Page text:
The earlier attempts in the 1980s to introduce electronic control, monitoring and metering, and the technological innovations of the 1990s – digital control systems, graphical interfaces and software – were the seeds of the current Smart Grid. These developments made two-way communication implementation in the electrical grid possible.
The inclusion of different distributed power generation sources, mainly renewables and storage devices like electrical vehicles (EV) or batteries, created a change in the paradigm of the electrical grid. In the past, there were hundreds of centralised generation sources and one-way distribution networks, but with this shift, thousands of distributed generation sources and bi-directional networks were possible, increasing the complexity of the electricity distribution process.
Real-time communications, bi-directional transformers and sound network topology transformed consumers into prosumers, with the ability to act as a consumer at certain hours of the day and an electricity supplier during other hours. For example, consumers could now store energy at night within batteries and support energy consumption at peak demand times in the morning. This type of network communication already existed in the HV substations and in most of the MV substations; the challenge of the Smart Grid is to bring this communication to the distribution grid and from the LV transformers to house meters.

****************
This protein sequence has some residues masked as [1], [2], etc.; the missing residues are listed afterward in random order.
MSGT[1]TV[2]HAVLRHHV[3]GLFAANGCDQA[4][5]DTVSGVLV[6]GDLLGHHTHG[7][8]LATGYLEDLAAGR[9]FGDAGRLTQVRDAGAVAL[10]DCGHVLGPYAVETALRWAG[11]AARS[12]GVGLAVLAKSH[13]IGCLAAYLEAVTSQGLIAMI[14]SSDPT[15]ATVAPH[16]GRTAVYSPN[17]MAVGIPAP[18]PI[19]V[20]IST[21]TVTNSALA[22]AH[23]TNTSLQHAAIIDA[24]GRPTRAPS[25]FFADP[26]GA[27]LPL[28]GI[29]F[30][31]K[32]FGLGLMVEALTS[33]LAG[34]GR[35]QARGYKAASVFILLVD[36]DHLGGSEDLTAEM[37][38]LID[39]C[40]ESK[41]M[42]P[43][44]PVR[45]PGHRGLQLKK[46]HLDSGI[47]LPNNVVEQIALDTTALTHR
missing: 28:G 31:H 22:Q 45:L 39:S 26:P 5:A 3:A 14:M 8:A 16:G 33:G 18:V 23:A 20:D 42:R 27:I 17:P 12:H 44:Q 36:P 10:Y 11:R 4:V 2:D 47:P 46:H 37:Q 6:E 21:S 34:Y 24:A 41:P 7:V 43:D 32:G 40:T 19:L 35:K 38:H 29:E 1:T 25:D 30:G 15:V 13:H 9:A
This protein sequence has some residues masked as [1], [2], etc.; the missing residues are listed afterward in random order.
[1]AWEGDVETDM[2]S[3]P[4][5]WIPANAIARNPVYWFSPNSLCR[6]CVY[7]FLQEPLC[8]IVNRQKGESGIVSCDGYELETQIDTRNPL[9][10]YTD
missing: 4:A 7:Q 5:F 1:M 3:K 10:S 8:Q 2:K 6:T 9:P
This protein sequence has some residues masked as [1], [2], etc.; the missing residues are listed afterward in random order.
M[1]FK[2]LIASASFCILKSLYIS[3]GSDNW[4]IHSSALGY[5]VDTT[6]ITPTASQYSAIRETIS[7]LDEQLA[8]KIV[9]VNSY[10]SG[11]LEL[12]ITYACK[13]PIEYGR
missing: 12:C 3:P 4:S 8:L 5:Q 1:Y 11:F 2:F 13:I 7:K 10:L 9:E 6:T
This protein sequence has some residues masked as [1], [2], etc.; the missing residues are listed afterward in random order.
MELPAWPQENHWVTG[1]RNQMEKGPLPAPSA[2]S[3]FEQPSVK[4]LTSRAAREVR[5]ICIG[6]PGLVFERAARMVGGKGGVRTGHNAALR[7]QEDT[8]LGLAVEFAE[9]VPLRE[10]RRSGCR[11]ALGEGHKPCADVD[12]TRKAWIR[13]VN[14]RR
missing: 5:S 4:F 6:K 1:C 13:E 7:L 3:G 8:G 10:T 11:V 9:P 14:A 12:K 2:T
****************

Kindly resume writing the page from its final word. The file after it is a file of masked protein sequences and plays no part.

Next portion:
Advanced communications are essential for enabling modern grid applications, such as grid visualisation, real-time load monitoring, automated demand response, advanced protection, asset monitoring, smart metering and consumer load control. What are the combined communication requirements of the modern grid?
• Bandwidth: Each single device needs a stable bandwidth to allow for services planning; the bandwidth needs to be the same for all the devices.
• Latency: Time delay in the communication needs to be known and tied. Time critical applications in electric utilities are direct in fibre, so latency should not be a big challenge in Smart Grid applications.
• Security: Any communication network needs to provide mechanisms to prevent and monitor unauthorised access, misuse, modification, or denial of access to both data and physical assets.
• Reliability: Dependability, or reliability, describes the ability of a system or component to function under stated conditions for a specified period of time or at a specified moment or interval of time.
Advantages of cellular wireless communications over public networks
Using cellular over public networks combines the benefits of high penetration frequencies with the already available backbone from the telecom utilities connected to the Internet. High speed data access over cellular communications is a new choice for reaching local assets in remote utility facilities and third-party installations.
The cellular technology is used to transfer data in a secure and reliable way and provide connectivity over a public network to utility substations, energy generation locations, utility offices and secondary transformation centres.